Ask An Adult: Why Is The Grass Always Greener?

We’re obsessed with looking at what our friends have, what we have, what we used to have, or, basically, thinking about what we don't have. But why do we think the grass is always so much greener?Artwork by Alex Coll

Ask An Adult: Why Is The Grass Always Greener?

by Helen Nianias |
Published on

We’re obsessed with looking at what our friends have, or what we could have, or what we used to have. But why? How often do people roll out the phrases 'it will be better when', 'I'll be happy if' or 'things aren't what they used to be'. Integrated psychotherapist Hilda Burke says idealising alternatives could be a sign that we’re a little lazy about making changes in our own lives.

'Part of the attraction of thinking that the grass is greener on the other side is that it lets us off the hook about tending to our own garden,' Hilda says. 'Imagining that another relationship, another job, another city will make us happier implies that there is not much point investing in what we already have to make it better.'

It’s easy to change the external factors that we’re stressing about – but it’s how we respond once we’re in that situation that really counts. However we often distract ourselves by focussing on the easily changeable things rather than the harder-to-manage stuff within ourselves that will affect how we are in any of these new situations. 'Often we find that it’s the same old us that’s tagged along for the ride and the grass will appear greener somewhere else,' says Hilda.

Your Life Could Always Be Better - Get Over It

'There are endless things we could have a better version of in ourselves,' says Hilda. Whether it’s something a bit shallow like wanting to lose a bit of weight or something more meaningful, such as the state of your CV, we could all stand to improve ourselves a bit. None of us is perfect. Not even the Barefoot Contessa, or Bjork, or Susan Sarandon.

'Obsessing over what we haven’t got and fantasising about alternatives disempowers us because it distracts us from taking responsibility,” says Hilda. “Sometimes we might need to change the boyfriend or change the job, but often we need to change our own attitude and our perceptions.'

Learn From Dissatisfcaion

Next time you’re in a shitty life situ and are plotting your way out, you could be missing out on a lot by not noticing what’s making you unhappy. Hilda says: “You’re wishing away the learning. You’ll probably come up against the same situations again and again. I see it with my clients. Sometimes you have to change yourself.

'Once we’ve started to work on what we think might be better it’ll give a hint as to what our dissatisfaction truly is,” says Hilda. “It’s not the situation, it’s something more intrinsic to who we are. Really it’s insight we need to find some level of contentment.'

Being Jelly Is In Our DNA

Being dissatisfied could be an evolutionary trait, Hilda argues. 'Why did people colonise new lands, why do people ever move out of their village, why did people discover new things?' she asks. 'People have this innate restlessness. The people who did move on and were adaptable were probably the ones who survived.'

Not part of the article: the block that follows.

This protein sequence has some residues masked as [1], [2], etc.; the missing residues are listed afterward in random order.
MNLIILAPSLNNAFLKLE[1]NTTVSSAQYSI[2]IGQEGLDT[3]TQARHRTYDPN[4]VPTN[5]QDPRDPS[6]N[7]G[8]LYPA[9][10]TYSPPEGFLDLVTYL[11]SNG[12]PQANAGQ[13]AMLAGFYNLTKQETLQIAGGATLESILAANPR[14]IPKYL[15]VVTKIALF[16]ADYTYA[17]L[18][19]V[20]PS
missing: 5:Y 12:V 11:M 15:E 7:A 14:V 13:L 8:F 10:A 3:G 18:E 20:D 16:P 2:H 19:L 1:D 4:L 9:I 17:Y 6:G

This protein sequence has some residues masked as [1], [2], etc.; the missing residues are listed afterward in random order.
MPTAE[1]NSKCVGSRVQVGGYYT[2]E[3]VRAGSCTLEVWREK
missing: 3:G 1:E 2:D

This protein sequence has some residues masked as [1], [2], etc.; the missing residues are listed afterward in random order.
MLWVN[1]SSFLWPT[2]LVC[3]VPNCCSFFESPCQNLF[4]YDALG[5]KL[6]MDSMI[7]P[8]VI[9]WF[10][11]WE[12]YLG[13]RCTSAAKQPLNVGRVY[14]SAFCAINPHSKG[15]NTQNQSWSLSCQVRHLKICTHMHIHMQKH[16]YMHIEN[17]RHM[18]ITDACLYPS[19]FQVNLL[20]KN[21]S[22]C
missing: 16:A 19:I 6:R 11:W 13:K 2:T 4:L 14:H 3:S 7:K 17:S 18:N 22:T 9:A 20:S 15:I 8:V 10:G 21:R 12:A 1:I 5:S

The Grass Is Always Greener mentality could come from our genes but in modern society this attitude can manifest as an anxiety rather than the spirit of derring-do. 'You can drive yourself mad imaging how it would be if you changed all the variables, and imagining all the parallel lives you could have. It’s quite natural to do a certain amount of it but can be destructive if it becomes habitual,' Hilda says.

This means you end up undermining everything good in your life and then you really will have a rubbish, scorched lawn.

Social Media Makes All Of Our Gardens Look Quite Brown TBH

The grass is very green on the other side on social media. Like, dazzlingly lush, thick and emerald green. That’s probably just what the Perpetua filter does on Instagram. Don’t just blame your apps for feeling down in the dumps, however.

'It’s a recipe for instilling envy and dissatisfaction with one’s own life, but I think if you’re drawn to that way of thinking anyway social media will really just fuel it,' Hilda says. 'Other people might think: ‘That’s a nice picture’ and move on, or even feel sorry for people and the myth they’ve created. But when you’re already drawn to envying others its dangerous, because it’s a drip-feed of envy-provoking material.'

The Past Isn't A Garden - It's A Mirage

It’s not just other people we idealise, it can be our own pasts. Looking back and thinking how much happier we were with Dave, or when we lived in that flat that had the bath and shower. 'You cherry-pick things,' says Hilda. 'If you’re looking back at a relationship or whatever, you’re probably just looking at the high points, especially if you’re in the mourning phase. There will have been times you were happy but you will also have been totally miserable sometimes.'

Nostalgia is natural, but why do we indulge in it? 'There’s an element of benchmarking. We want to chart our level of contentment and work out how we’re doing, but ultimately we don’t know,' says Hilda. 'Our memories can be very faulty. We can block things. It’s a risky business because it’s not always a natural reflection of the past and we’re drawn to it when we’re feeling low. We compare it to an imagined happiness.'

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**Follow Helen on Twitter @helennianias **

This article originally appeared on The Debrief.

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